A facsimile of this letter to the British authorities was published in Frontline, April 7, 1995, (p 94). The reforms he is referring to are the Montague-Chelmsford proposals of 1919 that fell far short of what the Indian nationalist leadership was demanding, and which were rejected at the time. He also accepted restrictions on his movement and residence within the Ratnagiri district, that he would not travel outside the district without permission of the government, or engage in any public or private political activities without permission. Obviously then, the only politics that he practised openly was that of the Hindu Mahasabha, which supplemented the British policy of divide and rule.
Subsequently ‘Veer’ Savarkar never participated in any anti British agitation. He busied himself with recruiting Indians for the British army. The Congress historian Pattabhi Sitaramayya recorded that " On the day of the arrests of Gandhi and his colleagues, Savarkar’s call to the Hindus was one of ‘no support to the Congress move’.
There was nothing to be surprised in this. All along he had preached the gospel of Hindutva, Hindu communalism, not Indian nationalism. In the formation of ministries in Muslim majority provinces, while the Congress [leadership] was in prison, he encouraged Hindu participation in them in different provinces on different grounds…(The History of the Indian National Congress Vol. II, pg. 512).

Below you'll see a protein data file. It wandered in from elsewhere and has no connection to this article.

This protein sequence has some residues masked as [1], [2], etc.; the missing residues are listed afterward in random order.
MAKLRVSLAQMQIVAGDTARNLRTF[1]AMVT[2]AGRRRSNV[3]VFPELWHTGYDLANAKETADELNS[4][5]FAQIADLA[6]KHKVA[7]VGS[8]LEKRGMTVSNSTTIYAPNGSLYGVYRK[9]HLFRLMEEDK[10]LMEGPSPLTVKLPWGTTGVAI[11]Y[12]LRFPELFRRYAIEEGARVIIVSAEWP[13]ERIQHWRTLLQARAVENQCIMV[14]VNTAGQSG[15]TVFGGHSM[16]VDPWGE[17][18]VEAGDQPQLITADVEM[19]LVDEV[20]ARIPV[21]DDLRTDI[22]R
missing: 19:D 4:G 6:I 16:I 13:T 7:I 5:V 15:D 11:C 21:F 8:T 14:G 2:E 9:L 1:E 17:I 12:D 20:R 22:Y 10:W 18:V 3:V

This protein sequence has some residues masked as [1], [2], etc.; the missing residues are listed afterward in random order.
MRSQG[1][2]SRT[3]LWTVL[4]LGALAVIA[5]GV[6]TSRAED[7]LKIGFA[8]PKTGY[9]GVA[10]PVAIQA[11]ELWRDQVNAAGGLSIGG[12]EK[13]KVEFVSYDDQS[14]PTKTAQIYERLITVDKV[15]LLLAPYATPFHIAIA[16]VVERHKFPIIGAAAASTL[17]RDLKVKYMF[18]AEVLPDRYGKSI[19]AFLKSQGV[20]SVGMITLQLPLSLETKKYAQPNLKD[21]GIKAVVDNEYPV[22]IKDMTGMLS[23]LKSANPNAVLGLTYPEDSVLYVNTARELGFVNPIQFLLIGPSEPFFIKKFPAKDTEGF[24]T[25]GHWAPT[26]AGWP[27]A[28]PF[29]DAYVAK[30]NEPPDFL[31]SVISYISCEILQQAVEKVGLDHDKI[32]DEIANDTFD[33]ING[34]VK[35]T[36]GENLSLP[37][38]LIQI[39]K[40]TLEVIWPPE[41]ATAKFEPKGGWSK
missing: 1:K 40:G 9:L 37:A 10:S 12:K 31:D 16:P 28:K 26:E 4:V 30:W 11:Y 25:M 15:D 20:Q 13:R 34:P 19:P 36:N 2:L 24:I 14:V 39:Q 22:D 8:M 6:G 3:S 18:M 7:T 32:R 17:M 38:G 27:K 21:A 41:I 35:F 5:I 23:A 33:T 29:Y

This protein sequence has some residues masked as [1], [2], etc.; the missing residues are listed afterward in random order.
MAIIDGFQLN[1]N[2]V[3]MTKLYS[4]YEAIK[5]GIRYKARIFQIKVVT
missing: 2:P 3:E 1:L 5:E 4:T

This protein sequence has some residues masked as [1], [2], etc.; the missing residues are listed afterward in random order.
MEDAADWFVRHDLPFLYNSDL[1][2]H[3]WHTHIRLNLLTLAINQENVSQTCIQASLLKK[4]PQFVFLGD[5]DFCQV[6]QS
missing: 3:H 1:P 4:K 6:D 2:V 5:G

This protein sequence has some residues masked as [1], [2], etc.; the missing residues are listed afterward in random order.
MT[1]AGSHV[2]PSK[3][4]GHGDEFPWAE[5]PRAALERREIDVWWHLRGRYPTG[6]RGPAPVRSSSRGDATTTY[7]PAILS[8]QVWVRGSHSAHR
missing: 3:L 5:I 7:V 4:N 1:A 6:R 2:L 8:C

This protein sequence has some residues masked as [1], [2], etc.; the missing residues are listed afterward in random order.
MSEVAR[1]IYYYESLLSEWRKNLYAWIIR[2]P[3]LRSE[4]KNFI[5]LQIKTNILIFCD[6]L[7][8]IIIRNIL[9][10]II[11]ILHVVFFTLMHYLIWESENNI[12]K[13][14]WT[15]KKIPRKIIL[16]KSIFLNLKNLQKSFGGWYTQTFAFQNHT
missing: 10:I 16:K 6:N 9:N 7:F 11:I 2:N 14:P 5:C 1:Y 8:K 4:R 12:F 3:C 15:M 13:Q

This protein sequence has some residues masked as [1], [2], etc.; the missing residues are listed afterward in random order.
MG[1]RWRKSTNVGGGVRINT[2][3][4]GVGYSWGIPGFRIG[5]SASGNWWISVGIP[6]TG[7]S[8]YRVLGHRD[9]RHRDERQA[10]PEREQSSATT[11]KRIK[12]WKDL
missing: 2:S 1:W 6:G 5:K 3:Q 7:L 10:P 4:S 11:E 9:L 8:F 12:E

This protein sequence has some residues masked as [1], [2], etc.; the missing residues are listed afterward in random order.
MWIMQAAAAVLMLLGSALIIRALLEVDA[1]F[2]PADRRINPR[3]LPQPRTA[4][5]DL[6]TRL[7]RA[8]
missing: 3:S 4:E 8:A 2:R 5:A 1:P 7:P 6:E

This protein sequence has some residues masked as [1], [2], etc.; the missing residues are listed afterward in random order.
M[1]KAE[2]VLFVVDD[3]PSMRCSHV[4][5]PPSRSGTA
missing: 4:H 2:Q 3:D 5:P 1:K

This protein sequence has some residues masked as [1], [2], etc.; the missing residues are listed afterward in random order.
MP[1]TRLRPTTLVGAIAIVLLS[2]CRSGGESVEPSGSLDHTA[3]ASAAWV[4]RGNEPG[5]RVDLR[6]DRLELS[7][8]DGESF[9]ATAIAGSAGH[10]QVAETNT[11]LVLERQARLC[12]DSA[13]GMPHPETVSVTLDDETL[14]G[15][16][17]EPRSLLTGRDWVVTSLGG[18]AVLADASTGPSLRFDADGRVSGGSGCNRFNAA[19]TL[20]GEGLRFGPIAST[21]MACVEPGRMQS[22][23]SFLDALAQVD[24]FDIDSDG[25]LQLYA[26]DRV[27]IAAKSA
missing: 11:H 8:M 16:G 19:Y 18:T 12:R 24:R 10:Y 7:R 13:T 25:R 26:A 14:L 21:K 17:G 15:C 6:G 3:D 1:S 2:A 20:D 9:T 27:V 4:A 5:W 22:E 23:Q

subscribed to the two-nation theory in its fullest sense. In his presidential
address to the Hindu Mahasabha in December 1939, Savarkar declared: "We
Hindus are a nation by ourselves ... we Hindus are marked out as an abiding
Nation by ourselves'' (see Indian Annual Register, 1939, Vol
II). Again later he reiterated, " I have no quarrel
with Mr Jinnah's two-nation theory. We, Hindus, are a nation by ourselves and it is a historical fact that Hindus and Muslims are two nations'' (Indian Annual Register, 1943, Vol II).
For the major portion of his life after making peace with the British his politics was oppositional to the Congress and the Left led movements rather than the British. As leader of the Hindu Mahasabha, he made sure that movements like the Quit India movement of 1942 passed without any participation from members of the Hindu Mahasabha or the Sanghathanists. He categorically called on the Hindus to give no support to the movement' (see Amba Prasad, The Indian Revolt of 1942).
"I issue this definite instruction that all Hindu Sanghathanists in general holding any post or position of vantage in the government services should stick to them and continue to perform their regular duties" (Quoted in Noorani, Frontline, December 1, 1995).
Under his leadership the Hindu Mahasabha also passed the resolution on August 31, 1942, asking all members to remain at their jobs.
He actively participated in the conspiracy of Gandhi’s murder, and was in fact one of the accused. He was let off only due to insufficient evidence. In his memoirs and diary of the prison days he tried to glorify his years in the prison by claiming that he contributed to the political education of the prisoners, but even the writings pertaining to those years are not bereft of communal poison. Contrary to evidence that a lot of Muslims and dalits were in jail and conducted themselves in an exemplary manner, he tried to portray the Muslims as lackeys of the British, and to say that the British used only Muslim jailors and that they were successful in using these Muslim jailors to be particularly harsh with the Hindu political prisoners. The accounts of the Andaman jail, however, expose this perfidy, even as they show that there was little veerta (bravery) in the so-called "Veer Savarkar".